I think you’ve framed a number of the important ingredients. Statistics, yes, but it’s also about replacing the pure numbers with the faces of the people standing on stage. You hardly ever get to see your entire city as one in a sort of nutshell, and this happens during 100%. It’s a mirror of a part of the audience that’s probably – let’s assume – from Penang, so they will look at it as, “Where am I? I see someone in my age group but he has different opinions (from me).” When I see outcomes of polls or votes, I am surprised at the amount of people in my city or country who have very different opinions from me. I most probably will never meet them because they gather in groups, so it’s interesting to see them so close.

 

Are you going to tackle questions that may be deemed sensitive in Malaysia? Same-sex marriage or certain religious topics, for example.

We will come with a number of questions that we’re interested in, and we’ll have to see what it means for them to be out there. We do have the possibility of moving questions that might make it awkward for certain people to stand out in the “dark scene”, which is where people answer questions by switching on and off torches so you don’t see their faces. I hope it doesn’t happen too much because I think it’s important to see who is there.

While I think this project is also about showing how diversity exists in your city – Penang has so many different religions, people, languages – it should also have different opinions. The project would be a failure if the 100 people on stage were in agreement – it wouldn’t give a democratic picture of society.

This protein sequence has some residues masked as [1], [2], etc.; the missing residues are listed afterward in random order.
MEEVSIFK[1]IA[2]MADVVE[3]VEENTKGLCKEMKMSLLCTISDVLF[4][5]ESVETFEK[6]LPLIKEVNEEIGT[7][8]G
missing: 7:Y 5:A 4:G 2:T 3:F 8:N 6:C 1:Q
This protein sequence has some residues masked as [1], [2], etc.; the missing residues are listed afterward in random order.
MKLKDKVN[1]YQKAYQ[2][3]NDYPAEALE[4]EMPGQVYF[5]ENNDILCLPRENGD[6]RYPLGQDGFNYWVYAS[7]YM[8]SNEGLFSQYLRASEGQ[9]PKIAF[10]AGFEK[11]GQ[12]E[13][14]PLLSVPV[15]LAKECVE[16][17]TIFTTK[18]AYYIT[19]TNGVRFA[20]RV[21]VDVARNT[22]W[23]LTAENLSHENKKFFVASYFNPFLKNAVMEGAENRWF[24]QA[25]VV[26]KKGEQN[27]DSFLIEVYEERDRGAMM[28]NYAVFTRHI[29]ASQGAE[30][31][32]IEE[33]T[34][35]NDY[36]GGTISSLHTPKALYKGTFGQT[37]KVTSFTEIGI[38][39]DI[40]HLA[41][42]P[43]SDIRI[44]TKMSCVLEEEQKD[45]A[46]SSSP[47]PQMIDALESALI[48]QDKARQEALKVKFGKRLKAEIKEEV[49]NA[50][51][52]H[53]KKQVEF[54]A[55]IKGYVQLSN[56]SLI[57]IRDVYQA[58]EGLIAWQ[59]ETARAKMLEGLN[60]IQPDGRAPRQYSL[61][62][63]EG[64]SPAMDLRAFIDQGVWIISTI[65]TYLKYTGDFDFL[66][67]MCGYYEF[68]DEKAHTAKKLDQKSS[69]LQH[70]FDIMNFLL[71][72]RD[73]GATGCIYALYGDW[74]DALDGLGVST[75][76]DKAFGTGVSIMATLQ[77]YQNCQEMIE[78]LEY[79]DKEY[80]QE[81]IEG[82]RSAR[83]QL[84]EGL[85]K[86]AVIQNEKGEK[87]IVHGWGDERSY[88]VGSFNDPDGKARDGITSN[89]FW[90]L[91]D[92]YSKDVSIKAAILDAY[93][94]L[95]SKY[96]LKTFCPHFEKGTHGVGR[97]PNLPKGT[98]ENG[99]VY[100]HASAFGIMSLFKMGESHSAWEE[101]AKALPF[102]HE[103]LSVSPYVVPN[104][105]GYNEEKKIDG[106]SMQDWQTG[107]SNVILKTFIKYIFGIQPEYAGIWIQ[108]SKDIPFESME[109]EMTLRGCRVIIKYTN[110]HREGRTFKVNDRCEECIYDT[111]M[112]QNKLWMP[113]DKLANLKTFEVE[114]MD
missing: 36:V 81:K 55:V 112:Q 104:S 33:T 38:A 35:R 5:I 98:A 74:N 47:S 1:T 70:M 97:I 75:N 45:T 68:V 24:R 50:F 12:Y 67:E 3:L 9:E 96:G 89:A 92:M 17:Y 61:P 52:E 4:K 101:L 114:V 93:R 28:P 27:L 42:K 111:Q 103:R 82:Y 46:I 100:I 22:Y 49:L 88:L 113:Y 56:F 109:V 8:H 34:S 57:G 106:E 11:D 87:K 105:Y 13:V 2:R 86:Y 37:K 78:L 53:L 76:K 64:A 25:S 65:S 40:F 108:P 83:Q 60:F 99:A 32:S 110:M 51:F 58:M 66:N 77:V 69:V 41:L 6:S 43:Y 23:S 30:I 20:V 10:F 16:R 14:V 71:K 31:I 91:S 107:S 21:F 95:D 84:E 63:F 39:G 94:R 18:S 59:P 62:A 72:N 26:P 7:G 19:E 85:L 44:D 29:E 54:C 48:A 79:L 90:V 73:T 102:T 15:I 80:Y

Speaking of languages, will it be purely in English or will it be a mix of all kinds of languages found in Penang?
As many as you have on stage! We will have subtitles; there will be some who are not fluent in the local language – including us – but it will be spoken in many, many languages.

What preparations have been put into 100% Penang at this stage?
The scripting will only happen when we are there (in early July) – it doesn’t make sense to write from here. But what’s going on at the moment is the chain reaction; as far as I’m informed, we’re at about 40 casted members. The chain reaction has brought in a lot of 20 and 30-year-olds, and we do have some children as well, but I think we’re lacking a bit of the older generation. It also looks quite diverse, which is important.

Penang is an absolute melting pot of races and religions. Does this present more of a challenge compared to a more homogenous place, such as Tokyo or Gwangju in South Korea, where 100% has been performed as well?